Saturday, October 22, 2005
Daniel F. Littlefield, Jr., a faculty member in the English Department at University of Arkansas - Little Rock , will speak on "Black Indians and Blood Quantum: Lawful Racism. " The lecture is presented as a part of the “Crossings of Breath: Indigenous & Black Relations in North America” conference co-sponsored by the University of New Mexico School of Law. It will be held November 9 at the law school.
Friday, October 21, 2005
A conference on Diversity in the Workplace will be held Nov. 4, 2005, in Memphis, Tenn. The conference is hosted by the University of Memphis Cecil C. Humphreys School of Law.
The event will feature as keynote speaker the Honorable Naomi C. Earp, vice chair of the U.S. Equal Employment Opportunity Commission. Also speaking will be the Honorable Tu Pham, U. S. Magistrate Judge, U.S. District Court in Memphis, as well as high-level representatives from Sara Lee Foods, FedEx and International Paper. Some subjects to be discussed include: how diversity differs from affirmative action, designing a meaningful policy and plan, its role in employment sectors, building a business case for diversity, and sharing best practices.
Neil French, the worldwide creative director at WPP Group, resigned yesterday over remarks he made about women at an industry event on October 6. A female audience member asked him why there weren't more high-ranking women in creative agency positions. Mr. French replied that women "don't make it to the top because they don't deserve to," saying their roles as caregivers and childbearers prevented them from succeeding in top positions. For more, see the New York Times article by Julie Bosman.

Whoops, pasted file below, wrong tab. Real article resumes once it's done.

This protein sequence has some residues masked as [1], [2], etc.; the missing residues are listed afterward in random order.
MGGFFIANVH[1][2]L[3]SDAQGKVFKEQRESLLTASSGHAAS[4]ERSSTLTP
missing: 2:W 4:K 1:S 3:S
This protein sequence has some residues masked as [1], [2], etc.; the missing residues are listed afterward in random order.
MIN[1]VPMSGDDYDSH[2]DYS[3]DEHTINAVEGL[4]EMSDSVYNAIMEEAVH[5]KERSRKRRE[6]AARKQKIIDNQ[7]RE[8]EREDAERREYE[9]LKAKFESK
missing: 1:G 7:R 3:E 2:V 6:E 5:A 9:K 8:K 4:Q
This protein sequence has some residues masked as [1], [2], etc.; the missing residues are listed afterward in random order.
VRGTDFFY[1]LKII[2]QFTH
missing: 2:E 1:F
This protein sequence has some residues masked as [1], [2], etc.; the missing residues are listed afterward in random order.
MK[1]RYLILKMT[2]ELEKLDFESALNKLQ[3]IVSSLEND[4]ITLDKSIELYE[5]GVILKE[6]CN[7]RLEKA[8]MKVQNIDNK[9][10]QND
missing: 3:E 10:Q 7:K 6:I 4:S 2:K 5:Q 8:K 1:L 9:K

Motorola has sued its former president and chief operating officer Mike Zafirovski for allegedly breaching his noncompete agreement when he accepted the position of CEO at Nortel. The suit alleges that Zafirovski "cannot perform his job at Nortel without inevitably disclosing or utilizing Motorola's trade secrets and proprietary information." For more, see Reuters' Update-1.
Thursday, October 20, 2005
Northern Kentucky Law Review will present a Symposium on Employment Law Ethics on November 11, 2005. Cynthia Nance (U. Arkansas School of Law) will speak on "What makes employment law and ethics unique?" Susan Katz Hoffman (Pepper Hamilton - Philadelphia) will speak on ethics in employee benefits. Sam Marcosson (Louisville/Brandeis School of Law) will speak on client counseling. The kenote speakers will be joined by panels of distinguished local practitioners. The Symposium is sponsored by Strauss & Troy and Ohio Casualty Group. Extensive CLE credit for ethics and professionalism is available in OH and KY.